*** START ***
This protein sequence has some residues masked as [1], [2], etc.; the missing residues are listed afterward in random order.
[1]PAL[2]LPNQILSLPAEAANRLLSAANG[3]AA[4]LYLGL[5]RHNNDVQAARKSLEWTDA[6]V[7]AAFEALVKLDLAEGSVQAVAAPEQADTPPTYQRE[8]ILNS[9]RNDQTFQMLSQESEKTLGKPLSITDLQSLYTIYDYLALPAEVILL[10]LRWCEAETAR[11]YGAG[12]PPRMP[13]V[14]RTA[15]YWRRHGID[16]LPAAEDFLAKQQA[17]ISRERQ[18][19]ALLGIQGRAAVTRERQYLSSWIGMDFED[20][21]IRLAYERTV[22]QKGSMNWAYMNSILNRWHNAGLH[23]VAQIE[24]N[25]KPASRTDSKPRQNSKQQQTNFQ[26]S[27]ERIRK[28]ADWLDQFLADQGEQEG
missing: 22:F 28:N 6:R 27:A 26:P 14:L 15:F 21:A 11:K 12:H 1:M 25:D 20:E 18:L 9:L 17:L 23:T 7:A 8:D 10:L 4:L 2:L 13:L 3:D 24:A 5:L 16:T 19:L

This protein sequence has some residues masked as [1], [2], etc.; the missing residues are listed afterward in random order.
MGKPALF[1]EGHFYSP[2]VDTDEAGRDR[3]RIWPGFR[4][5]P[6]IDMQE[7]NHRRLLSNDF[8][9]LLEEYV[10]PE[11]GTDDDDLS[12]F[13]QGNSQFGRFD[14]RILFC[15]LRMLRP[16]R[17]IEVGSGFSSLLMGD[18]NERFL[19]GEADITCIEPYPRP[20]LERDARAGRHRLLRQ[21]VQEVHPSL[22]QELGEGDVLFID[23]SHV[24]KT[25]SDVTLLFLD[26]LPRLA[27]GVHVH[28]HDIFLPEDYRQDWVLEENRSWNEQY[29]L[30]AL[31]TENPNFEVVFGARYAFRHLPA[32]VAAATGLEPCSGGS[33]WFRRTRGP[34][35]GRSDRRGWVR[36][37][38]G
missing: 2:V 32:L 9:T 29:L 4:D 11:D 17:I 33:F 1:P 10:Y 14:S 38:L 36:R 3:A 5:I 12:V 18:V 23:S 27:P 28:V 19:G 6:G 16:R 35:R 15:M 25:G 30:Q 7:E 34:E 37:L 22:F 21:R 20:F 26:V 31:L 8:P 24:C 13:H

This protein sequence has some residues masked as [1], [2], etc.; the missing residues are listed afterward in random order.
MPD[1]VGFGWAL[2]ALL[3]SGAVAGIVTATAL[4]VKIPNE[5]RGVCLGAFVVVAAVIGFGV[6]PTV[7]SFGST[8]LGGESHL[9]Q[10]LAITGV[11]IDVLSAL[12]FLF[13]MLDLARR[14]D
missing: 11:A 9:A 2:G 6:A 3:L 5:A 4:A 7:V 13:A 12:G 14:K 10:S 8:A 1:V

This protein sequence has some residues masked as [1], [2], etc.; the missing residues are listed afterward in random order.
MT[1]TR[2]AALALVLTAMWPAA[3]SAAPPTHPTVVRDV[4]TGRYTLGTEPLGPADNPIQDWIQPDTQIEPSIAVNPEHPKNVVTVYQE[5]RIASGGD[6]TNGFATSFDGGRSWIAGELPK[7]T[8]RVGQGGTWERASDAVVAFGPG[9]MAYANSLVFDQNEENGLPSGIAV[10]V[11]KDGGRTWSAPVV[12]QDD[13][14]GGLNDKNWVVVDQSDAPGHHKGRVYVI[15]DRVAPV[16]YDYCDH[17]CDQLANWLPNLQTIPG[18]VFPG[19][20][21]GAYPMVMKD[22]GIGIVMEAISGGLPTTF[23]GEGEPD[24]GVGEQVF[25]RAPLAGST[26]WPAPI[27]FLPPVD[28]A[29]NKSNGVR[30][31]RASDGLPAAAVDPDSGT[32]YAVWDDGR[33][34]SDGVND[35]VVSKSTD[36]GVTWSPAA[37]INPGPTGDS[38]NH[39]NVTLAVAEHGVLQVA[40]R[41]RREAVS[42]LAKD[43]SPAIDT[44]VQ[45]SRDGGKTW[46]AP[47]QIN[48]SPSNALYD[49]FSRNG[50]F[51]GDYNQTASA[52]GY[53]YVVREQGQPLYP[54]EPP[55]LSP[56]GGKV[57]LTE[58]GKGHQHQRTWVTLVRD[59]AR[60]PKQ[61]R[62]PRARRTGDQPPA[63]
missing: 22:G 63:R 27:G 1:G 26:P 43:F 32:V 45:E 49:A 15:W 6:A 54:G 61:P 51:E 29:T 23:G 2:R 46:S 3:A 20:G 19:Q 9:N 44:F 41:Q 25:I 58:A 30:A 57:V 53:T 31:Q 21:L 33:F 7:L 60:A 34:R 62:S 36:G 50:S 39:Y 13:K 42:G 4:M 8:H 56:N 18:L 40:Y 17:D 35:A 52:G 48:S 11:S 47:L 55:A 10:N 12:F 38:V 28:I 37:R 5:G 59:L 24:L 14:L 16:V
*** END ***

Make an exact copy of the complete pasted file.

This protein sequence has some residues masked as [1], [2], etc.; the missing residues are listed afterward in random order.
[1]PAL[2]LPNQILSLPAEAANRLLSAANG[3]AA[4]LYLGL[5]RHNNDVQAARKSLEWTDA[6]V[7]AAFEALVKLDLAEGSVQAVAAPEQADTPPTYQRE[8]ILNS[9]RNDQTFQMLSQESEKTLGKPLSITDLQSLYTIYDYLALPAEVILL[10]LRWCEAETAR[11]YGAG[12]PPRMP[13]V[14]RTA[15]YWRRHGID[16]LPAAEDFLAKQQA[17]ISRERQ[18][19]ALLGIQGRAAVTRERQYLSSWIGMDFED[20][21]IRLAYERTV[22]QKGSMNWAYMNSILNRWHNAGLH[23]VAQIE[24]N[25]KPASRTDSKPRQNSKQQQTNFQ[26]S[27]ERIRK[28]ADWLDQFLADQGEQEG
missing: 22:F 28:N 6:R 27:A 26:P 14:L 15:F 21:A 11:K 12:H 1:M 25:D 20:E 18:L 9:L 17:L 23:T 7:A 8:D 10:L 4:L 2:L 13:L 3:D 24:A 5:L 16:T 19:L

This protein sequence has some residues masked as [1], [2], etc.; the missing residues are listed afterward in random order.
MGKPALF[1]EGHFYSP[2]VDTDEAGRDR[3]RIWPGFR[4][5]P[6]IDMQE[7]NHRRLLSNDF[8][9]LLEEYV[10]PE[11]GTDDDDLS[12]F[13]QGNSQFGRFD[14]RILFC[15]LRMLRP[16]R[17]IEVGSGFSSLLMGD[18]NERFL[19]GEADITCIEPYPRP[20]LERDARAGRHRLLRQ[21]VQEVHPSL[22]QELGEGDVLFID[23]SHV[24]KT[25]SDVTLLFLD[26]LPRLA[27]GVHVH[28]HDIFLPEDYRQDWVLEENRSWNEQY[29]L[30]AL[31]TENPNFEVVFGARYAFRHLPA[32]VAAATGLEPCSGGS[33]WFRRTRGP[34][35]GRSDRRGWVR[36][37][38]G
missing: 2:V 32:L 9:T 29:L 4:D 11:D 17:I 33:F 1:P 10:Y 14:S 38:L 36:R 3:A 5:I 12:V 18:V 23:S 27:P 28:V 19:G 6:G 16:R 35:R 15:M 25:G 30:Q 7:E 34:E 37:L 22:F 21:R 20:F 26:V 31:L 8:P 24:C 13:H

This protein sequence has some residues masked as [1], [2], etc.; the missing residues are listed afterward in random order.
MPD[1]VGFGWAL[2]ALL[3]SGAVAGIVTATAL[4]VKIPNE[5]RGVCLGAFVVVAAVIGFGV[6]PTV[7]SFGST[8]LGGESHL[9]Q[10]LAITGV[11]IDVLSAL[12]FLF[13]MLDLARR[14]D
missing: 11:A 9:A 2:G 6:A 3:L 5:A 4:A 7:V 13:A 12:G 14:K 10:S 8:A 1:V

This protein sequence has some residues masked as [1], [2], etc.; the missing residues are listed afterward in random order.
MT[1]TR[2]AALALVLTAMWPAA[3]SAAPPTHPTVVRDV[4]TGRYTLGTEPLGPADNPIQDWIQPDTQIEPSIAVNPEHPKNVVTVYQE[5]RIASGGD[6]TNGFATSFDGGRSWIAGELPK[7]T[8]RVGQGGTWERASDAVVAFGPG[9]MAYANSLVFDQNEENGLPSGIAV[10]V[11]KDGGRTWSAPVV[12]QDD[13][14]GGLNDKNWVVVDQSDAPGHHKGRVYVI[15]DRVAPV[16]YDYCDH[17]CDQLANWLPNLQTIPG[18]VFPG[19][20][21]GAYPMVMKD[22]GIGIVMEAISGGLPTTF[23]GEGEPD[24]GVGEQVF[25]RAPLAGST[26]WPAPI[27]FLPPVD[28]A[29]NKSNGVR[30][31]RASDGLPAAAVDPDSGT[32]YAVWDDGR[33][34]SDGVND[35]VVSKSTD[36]GVTWSPAA[37]INPGPTGDS[38]NH[39]NVTLAVAEHGVLQVA[40]R[41]RREAVS[42]LAKD[43]SPAIDT[44]VQ[45]SRDGGKTW[46]AP[47]QIN[48]SPSNALYD[49]FSRNG[50]F[51]GDYNQTASA[52]GY[53]YVVREQGQPLYP[54]EPP[55]LSP[56]GGKV[57]LTE[58]GKGHQHQRTWVTLVRD[59]AR[60]PKQ[61]R[62]PRARRTGDQPPA[63]
missing: 22:G 63:R 27:G 1:G 26:P 43:F 32:V 45:E 49:A 15:W 6:A 54:G 61:P 51:E 29:T 23:G 2:R 46:S 3:A 20:G 19:Q 9:N 44:F 41:Q 25:I 58:A 30:A 57:V 53:T 31:Q 21:L 33:F 7:L 60:A 34:R 62:S 36:G 50:S 39:Y 13:K 42:G 4:M 8:H 56:N 18:L 40:Y 17:D 35:A 52:G 48:S 11:S 47:L 55:A 10:N 12:F 38:V 28:I 37:R 5:G 59:L 24:L 14:L 16:V